Looking at Cartwright's shooting tendencies, he really loves the mid-range jumper. He took almost half of his shots from the area inside of the three point arc, but outside of the paint. Watching him play this year, he seems to really love the baseline jumper, especially. This tendency probably explains why Cartwright's shooting was so low. Those long two's are low percentage shots. That would explain why, even though, most of his shots were jump shots outside of the paint, he gets most of his offensive value inside the paint. Shots in the paint are higher percentage shots. Let's look at his shooting stats, to confirm this.

Yep. He only made 26.22% of his two point field goal attempts outside of the paint. That's a big deal when 164 of his 272 two point field goal attempts came on jump shots outside the paint. Iowa, as a team this year, made only 28.17% of said field goal attempts. But, the fact that Cartwright was a 66.67% shooter inside the paint, but only a 26.22% shooter on two point shots outside of it, explains why he gets more of his value inside of the paint. Take the ball in the paint more Bryce!

Cartwright continued to struggle as he got farther away from the basket, as he only connected on 27.54% of his three point attempts. His 69.33% free throw percentage was pretty good, for a post player that is. I would like to see at least 75% from the starting point guard on my favorite team. However, it's pretty clear that shooting wasn't Cartwright's real strong point. So what was?

Bryce may not have been the most efficient shooter, but holy hell, was he good at passing the ball. As the season went on, he turned the ball over at about the same clip, but he got better and better at finding his teammates. His 43.01% assist rate, was number one in the Big 10 during conference play. Here is another graph showing his improvement in dishing out assists:

Every single month, Cartwright upped his assists per minute. He really seemed to get comfortable in Fran's offense about halfway through the season, and his assists are what improved as a result. He averaged 0.16 assists per minute in the non-conference portion of the schedule, and 0.20 assist per minute during Big 10 play. If you neutralize the fact that Cartwright averaged seven more minutes per game in conference play, then that is an increase of almost 1.5 assists per game more in Big 10 play than in non-conference play. That's a big increase, especially when you consider that the level of competition got much harder. Cartwright started the season as an inefficient shooting, decent passing, turnover prone point guard. He ended the season as an inefficient shooting, awesome fucking passing, turnover prone point guard.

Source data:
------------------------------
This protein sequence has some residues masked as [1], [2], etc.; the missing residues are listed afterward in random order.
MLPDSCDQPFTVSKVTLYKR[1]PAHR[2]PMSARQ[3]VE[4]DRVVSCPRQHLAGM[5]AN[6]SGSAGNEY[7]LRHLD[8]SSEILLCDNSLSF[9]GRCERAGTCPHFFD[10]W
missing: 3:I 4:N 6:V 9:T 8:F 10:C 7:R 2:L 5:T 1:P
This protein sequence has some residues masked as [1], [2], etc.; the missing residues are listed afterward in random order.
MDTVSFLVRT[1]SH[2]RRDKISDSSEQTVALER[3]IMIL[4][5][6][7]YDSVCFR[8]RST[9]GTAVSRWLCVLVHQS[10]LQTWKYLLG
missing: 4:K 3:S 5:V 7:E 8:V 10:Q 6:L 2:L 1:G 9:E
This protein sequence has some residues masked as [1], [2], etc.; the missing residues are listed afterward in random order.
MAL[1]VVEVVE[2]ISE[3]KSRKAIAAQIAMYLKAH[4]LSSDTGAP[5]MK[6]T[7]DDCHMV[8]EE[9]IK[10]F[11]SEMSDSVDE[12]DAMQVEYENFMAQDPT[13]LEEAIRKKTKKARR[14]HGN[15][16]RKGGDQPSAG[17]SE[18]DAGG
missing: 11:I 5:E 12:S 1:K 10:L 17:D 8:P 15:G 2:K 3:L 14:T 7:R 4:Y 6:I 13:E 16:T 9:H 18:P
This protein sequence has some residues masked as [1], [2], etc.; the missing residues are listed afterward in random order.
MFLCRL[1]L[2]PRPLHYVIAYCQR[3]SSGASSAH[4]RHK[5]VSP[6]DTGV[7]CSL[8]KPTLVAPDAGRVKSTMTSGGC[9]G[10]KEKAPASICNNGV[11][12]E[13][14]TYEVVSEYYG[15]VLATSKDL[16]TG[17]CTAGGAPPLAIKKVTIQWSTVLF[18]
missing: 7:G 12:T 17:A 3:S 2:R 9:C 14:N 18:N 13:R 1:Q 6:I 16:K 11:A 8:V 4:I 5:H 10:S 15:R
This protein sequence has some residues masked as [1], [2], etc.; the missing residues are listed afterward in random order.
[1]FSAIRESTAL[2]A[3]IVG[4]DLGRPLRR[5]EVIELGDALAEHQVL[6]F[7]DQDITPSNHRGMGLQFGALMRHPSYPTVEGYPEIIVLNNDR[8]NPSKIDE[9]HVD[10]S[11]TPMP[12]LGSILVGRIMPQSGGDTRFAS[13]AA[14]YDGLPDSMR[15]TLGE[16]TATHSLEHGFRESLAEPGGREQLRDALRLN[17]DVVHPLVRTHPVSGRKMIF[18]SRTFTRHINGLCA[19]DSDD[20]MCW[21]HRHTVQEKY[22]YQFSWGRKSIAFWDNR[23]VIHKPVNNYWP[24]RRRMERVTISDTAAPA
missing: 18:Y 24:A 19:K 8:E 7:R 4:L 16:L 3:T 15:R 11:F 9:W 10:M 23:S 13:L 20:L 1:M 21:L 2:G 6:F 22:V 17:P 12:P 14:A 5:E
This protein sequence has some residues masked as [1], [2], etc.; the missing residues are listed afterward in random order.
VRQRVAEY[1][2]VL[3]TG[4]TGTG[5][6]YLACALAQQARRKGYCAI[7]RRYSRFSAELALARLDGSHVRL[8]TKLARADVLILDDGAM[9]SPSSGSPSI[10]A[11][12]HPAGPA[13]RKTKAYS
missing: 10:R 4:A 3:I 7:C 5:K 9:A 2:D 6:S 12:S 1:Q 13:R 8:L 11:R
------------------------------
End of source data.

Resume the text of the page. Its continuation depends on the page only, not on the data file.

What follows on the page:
Expectations for Next Year:

The 2011-2012 season, will be Cartwright's senior year. He will most likely face some playing time competition at the point guard position. Considering, Cully Payne should be healthy next year, and Coach McCaffery is working on bringing in another point guard in this incoming recruiting class. However, with what Cartwright showed this year, he has earned the right to be the leading candidate for the starting point guard position coming into practice next year.

Stats-wise, I would like to see Cartwright shoot a little better than the 42.08% eFG% that he put up this year. That could also mean that he should try to up the amount of two point field goals he takes in the paint compared to the amount he takes from outside of it. The higher percentage shots should help his points per minute go up as well. Not to mention, the more Cartwright is in the paint, the more opportunities that gives his teammates for open shots, as the defense collapses on him.

It would also be nice if Cartwright could lower his turnover rate next year. During the regular season schedule, the average turnover rate for a starting point guard in the Big 10 was 19.11%. Cartwright finished this season with a 24.05% assist rate. However, if it is going to come at the expense of him not putting up such awesome assist numbers next year, I can live with the turnovers.

Overall, Cartwright should be the third best scorer on the team next year, behind Basabe and Gatens. He should also continue to be one of the best point guard's in the Big 10 at handing out assists. I mean, he was the Big 10's best assist man in conference play this year, all while playing on the worst shooting team in the conference. Let that bounce around in your mind for a little while. Hopefully, next year he'll keep that assist rate up while turning the ball over a little less. Either way, Cartwright should make the point guard position a strength for Iowa again next year. This time, though, he won't take the Big 10 by surprise. After this season, he's on everybody's radar now.